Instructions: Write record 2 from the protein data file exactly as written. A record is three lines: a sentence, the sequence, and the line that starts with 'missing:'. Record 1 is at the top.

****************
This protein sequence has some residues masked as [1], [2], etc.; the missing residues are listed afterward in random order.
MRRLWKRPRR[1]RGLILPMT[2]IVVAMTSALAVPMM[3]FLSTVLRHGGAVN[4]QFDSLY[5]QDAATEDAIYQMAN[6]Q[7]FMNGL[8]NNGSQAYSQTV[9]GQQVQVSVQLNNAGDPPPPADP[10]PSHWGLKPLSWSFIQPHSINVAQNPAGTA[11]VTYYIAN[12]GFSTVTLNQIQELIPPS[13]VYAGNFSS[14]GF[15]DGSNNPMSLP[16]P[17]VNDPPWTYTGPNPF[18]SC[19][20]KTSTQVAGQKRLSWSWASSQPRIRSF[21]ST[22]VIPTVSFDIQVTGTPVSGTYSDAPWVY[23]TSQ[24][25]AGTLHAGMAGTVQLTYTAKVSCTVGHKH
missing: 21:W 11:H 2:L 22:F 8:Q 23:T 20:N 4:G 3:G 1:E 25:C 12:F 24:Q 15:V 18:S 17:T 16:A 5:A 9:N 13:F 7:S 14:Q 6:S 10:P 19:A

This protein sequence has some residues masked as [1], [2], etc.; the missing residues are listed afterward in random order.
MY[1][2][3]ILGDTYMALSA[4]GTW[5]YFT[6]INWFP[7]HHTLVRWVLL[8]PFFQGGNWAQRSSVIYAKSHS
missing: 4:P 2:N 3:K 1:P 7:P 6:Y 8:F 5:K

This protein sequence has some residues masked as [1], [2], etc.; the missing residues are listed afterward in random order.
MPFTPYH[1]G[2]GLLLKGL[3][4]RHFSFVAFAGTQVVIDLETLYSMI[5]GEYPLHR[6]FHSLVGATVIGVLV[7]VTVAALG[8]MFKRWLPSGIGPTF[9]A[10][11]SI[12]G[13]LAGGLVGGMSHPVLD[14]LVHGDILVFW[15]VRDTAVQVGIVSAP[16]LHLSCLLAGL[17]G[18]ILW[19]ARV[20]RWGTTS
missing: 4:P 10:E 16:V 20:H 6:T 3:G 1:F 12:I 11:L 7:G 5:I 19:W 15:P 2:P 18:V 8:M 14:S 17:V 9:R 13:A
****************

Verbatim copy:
This protein sequence has some residues masked as [1], [2], etc.; the missing residues are listed afterward in random order.
MY[1][2][3]ILGDTYMALSA[4]GTW[5]YFT[6]INWFP[7]HHTLVRWVLL[8]PFFQGGNWAQRSSVIYAKSHS
missing: 4:P 2:N 3:K 1:P 7:P 6:Y 8:F 5:K